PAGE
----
It's hard to believe that we're coming up on the 40th anniversary of the first reports of what would come to be known as HIV. My personal journey with HIV began in 1994 when my sister, Ellen, was diagnosed with AIDS—with under 100 T-cells. It was a devastating diagnosis for my family, and the after-effects (including the degree to which her disease was accepted, or not, by those around her, and what she did with that) have had a long-lasting impact on me. After some time, Ellen became an HIV advocate, and I was her biggest cheerleader in rejecting the stigma that was attached to the virus. It was also through the experience of helping her find a support group that the lack of women-focused resources became clear to me.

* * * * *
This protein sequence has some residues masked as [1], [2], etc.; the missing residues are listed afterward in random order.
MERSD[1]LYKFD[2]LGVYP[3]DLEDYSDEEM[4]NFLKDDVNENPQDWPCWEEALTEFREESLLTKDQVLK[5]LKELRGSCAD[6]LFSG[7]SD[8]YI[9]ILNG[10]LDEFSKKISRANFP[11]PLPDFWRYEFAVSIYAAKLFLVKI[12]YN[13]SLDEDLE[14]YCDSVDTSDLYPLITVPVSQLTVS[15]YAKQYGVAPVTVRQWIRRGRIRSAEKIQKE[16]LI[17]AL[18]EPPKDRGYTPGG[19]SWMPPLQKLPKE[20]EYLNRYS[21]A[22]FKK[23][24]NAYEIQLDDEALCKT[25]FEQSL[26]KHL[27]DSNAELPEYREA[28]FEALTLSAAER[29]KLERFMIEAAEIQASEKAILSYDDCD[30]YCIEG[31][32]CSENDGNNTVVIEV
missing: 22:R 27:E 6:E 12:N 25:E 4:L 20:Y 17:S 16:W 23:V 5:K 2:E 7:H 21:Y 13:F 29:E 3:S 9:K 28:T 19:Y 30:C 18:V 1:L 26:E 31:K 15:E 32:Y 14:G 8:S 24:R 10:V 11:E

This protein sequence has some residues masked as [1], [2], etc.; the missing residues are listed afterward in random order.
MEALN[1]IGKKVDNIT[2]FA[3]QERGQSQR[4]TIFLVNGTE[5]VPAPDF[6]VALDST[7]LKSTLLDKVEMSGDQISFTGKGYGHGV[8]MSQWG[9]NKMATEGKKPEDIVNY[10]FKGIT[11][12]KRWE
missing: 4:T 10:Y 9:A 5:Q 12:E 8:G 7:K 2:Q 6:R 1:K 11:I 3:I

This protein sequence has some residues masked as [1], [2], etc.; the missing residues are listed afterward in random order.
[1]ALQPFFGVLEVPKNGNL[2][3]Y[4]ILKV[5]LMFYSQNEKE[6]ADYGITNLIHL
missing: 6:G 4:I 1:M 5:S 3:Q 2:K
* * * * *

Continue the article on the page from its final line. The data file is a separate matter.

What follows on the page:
To read this blog in its entirety, click here.